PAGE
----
I wish I had realized the importance of networking when I was in school. I don’t remember learning about building solid relationships. I remember a little bit of pre-algebra and world history, but that’s about it. I was also trying to figure out how to tease my hair to great heights. This was the eighties.
Had I realized the importance of building relationships with people at an early age, I might have kept in better touch with old friends as well as with respected teachers, administrators, and coaches. I would love to know what they are up to now.
As an adult, I absolutely know networking has served me well. It led me to different jobs within my career path and it most certainly has helped to build my business.
When you’re all grown up, you have to make a concerted effort to meet new people. Maybe you pay to attend an official networking event. Perhaps you travel to a conference within your industry. You could also pull together your own meetup. Either way, networking as an adult can be an investment in time and money.
But when you’re in school, there are plenty of opportunities to meet new people so easily. Take advantage of these opportunities to meet new people and build relationships. Here’s why:
- People want to help you succeed.
Yes, I firmly believe people want to see you succeed. Busy and successful people, especially, want to help you. BUT, they have limited time. So if you come in contact with that kind of person through your networking, you must give them a specific way to offer guidance.
Too often, people will meet busy people and want to talk – for a long time.
But time is what busy people lack. So, do your homework on that person first. Figure out what kind of expertise he/she has, and then come up with specific questions for which you would like an answer. Maybe the person is in a career field you find interesting. Ask about his/her path, classes he/she took, programs he/she found valuable. Start with asking specific questions, get answers, follow up in the future and see where the relationship takes you.
2) Opportunities are everywhere
Where can you meet people? When in school, you meet new people everywhere. In the line to get snacks, at parties, while volunteering.
Consider these other options:
- After-school groups
- After-school jobs
- Sporting events
- Alumni organizations
- College classes
- Volunteer organizations
- Organized mentor groups
- Gatherings with family and friends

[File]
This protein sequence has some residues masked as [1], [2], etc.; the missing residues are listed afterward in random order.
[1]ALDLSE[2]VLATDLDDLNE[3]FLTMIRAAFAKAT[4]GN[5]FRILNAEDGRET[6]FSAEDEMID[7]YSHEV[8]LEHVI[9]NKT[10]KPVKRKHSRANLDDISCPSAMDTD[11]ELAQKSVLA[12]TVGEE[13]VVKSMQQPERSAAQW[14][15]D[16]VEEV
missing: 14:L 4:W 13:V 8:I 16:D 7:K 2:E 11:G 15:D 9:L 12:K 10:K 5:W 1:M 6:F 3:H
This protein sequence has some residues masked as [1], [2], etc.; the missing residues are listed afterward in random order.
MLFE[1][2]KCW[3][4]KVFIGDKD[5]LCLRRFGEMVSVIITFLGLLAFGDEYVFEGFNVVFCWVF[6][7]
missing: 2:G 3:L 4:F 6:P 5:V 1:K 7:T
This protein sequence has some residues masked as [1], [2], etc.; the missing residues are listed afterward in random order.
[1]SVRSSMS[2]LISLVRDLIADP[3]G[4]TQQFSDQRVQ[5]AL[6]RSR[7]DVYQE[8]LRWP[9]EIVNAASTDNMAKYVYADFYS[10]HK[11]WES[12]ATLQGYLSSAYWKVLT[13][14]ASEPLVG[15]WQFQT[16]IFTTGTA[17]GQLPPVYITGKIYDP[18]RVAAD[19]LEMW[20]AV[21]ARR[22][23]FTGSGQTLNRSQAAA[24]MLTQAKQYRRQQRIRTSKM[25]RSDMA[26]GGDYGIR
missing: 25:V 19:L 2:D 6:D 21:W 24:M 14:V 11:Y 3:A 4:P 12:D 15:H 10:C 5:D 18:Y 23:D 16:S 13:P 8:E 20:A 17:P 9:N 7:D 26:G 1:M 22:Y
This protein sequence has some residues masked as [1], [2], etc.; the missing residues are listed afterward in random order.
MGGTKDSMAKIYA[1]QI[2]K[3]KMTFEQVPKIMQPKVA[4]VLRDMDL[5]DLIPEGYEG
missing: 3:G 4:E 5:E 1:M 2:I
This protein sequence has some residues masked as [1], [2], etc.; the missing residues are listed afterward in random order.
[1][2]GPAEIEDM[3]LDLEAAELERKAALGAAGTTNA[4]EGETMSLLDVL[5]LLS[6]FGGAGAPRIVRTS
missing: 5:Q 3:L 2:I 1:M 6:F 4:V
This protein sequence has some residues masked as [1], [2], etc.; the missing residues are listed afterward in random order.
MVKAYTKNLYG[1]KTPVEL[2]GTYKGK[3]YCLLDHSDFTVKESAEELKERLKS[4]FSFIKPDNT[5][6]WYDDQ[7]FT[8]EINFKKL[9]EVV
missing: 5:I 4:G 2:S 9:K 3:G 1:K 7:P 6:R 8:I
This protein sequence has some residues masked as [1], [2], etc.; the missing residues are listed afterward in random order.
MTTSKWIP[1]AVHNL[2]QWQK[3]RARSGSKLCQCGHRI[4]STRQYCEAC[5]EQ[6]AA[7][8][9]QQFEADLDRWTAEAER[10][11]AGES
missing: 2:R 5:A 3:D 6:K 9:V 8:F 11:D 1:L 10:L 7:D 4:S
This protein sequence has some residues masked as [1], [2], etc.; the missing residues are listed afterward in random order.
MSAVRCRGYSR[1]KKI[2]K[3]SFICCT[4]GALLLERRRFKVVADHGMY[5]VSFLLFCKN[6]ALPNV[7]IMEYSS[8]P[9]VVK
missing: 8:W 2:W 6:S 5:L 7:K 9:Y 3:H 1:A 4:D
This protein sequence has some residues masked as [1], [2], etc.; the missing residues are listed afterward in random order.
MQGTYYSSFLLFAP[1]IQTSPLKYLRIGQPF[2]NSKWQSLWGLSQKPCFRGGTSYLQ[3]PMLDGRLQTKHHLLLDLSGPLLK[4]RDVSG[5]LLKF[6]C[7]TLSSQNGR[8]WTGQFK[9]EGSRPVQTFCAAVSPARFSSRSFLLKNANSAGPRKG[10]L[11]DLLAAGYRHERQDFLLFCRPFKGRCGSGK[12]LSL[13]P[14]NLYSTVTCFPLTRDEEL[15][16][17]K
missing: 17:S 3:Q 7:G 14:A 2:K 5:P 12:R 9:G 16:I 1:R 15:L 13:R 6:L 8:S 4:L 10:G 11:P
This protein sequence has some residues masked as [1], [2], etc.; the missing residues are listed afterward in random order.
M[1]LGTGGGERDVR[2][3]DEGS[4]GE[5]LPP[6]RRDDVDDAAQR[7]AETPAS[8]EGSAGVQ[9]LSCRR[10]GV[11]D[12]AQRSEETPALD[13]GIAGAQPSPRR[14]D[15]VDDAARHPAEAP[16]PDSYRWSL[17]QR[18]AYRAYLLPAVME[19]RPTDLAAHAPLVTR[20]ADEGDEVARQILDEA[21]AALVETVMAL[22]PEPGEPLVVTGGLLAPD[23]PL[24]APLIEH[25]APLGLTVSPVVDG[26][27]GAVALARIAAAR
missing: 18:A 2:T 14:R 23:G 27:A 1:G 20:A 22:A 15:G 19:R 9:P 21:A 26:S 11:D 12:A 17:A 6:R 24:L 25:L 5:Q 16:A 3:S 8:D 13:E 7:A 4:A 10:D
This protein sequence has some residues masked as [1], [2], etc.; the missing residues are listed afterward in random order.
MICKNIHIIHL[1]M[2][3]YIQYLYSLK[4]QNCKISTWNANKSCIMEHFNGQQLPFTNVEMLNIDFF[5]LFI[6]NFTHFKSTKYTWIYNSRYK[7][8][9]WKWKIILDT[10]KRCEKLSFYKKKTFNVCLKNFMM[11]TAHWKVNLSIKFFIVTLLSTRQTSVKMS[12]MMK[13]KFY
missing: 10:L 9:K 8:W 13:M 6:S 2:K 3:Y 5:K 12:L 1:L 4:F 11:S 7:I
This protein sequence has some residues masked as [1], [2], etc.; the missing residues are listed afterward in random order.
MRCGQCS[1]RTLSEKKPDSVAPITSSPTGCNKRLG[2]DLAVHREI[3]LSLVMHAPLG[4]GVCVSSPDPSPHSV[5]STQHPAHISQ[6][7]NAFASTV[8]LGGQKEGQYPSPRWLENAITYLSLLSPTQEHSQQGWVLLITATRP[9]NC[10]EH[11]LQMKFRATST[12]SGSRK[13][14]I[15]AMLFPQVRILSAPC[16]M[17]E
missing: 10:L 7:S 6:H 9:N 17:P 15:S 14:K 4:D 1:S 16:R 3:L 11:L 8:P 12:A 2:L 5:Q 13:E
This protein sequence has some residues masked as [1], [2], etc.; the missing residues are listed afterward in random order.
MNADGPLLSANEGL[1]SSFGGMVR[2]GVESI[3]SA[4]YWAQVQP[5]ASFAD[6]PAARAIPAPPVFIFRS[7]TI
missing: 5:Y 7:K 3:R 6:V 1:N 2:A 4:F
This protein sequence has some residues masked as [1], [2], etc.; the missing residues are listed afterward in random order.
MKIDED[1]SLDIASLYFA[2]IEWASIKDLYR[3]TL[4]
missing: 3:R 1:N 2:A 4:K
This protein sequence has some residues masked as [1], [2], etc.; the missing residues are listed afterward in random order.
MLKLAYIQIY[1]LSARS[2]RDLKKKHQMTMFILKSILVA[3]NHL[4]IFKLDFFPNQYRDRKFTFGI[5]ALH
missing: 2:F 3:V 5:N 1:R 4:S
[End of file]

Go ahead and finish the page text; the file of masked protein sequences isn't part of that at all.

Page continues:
Recognize these opportunities as places to get to know people with different backgrounds, with different experiences, and learn from them. You may have heard people say part of the success in life is just showing up. It’s true, especially in these situations. If you simply show up to volunteer or to take part in an after-school activity, you’ll get benefits just by being in the room.
3) Helping others helps you, too
Remember that busy person you talked with above? He/she may be an expert in a particular business or career field, but maybe another subject is not really in his/her wheelhouse. That’s where you can step in.
Whether it’s social media, coding, or building wooden models, maybe you have a skill that the other person may find interesting.
If you find there is an interest, share what you know. And the relationships becomes more of a give and take. Both parties can get something of value in return.
4) It builds confidence
Knowing what to say around new people is a skill, and the more times you do it, the better you will get.
The more times you introduce yourself, the smoother the process becomes and the easier it will roll off your tongue.
The first time you say your name, your school and what you’re majoring in, you might have stumbled.
But, once you’ve been to a few events, met a few people, and know how to begin a conversation, you can say, with confidence, “Hi, my name is Rebecca. I go to the University of Virginia and I’m going to be a mechanical engineer.”
Practice makes perfect.
5) Your next opportunity can most certainly come from a previous relationship
People move up in careers. And sometimes that means you can, too.
One of my first jobs out of college was at a TV station in Richmond. I was a part-time tape editor. They don’t even use tapes anymore. In any case, one of the producers there had heard through the grapevine that a TV station in a city where she used to work was launching a new news department. They were looking for TV news reporters. She told me about it and urged me to send in my resume tape, I got the job, and that was the start of my TV news career. Years later, I returned to Richmond. That same woman moved to another office, and she offered me a job.
If you create relationships and keep in touch over the years, those people may remember you as they work to fill other opportunities.
I love this quote from entrepreneur Jim Rohn. He said, “You are the average of the five people you spend the most time with.”
If you start young making connections with strong people, you will amass quite a list of impressive mentors by the time you’re an adult.
We would love to hear about your success. What other tips on networking have worked for you? Please share those stories and ideas in the comments.
Also, don’t forget to download the guide, “The 8 seeds to success in business.” It’s designed to help you on your journey in business and in life.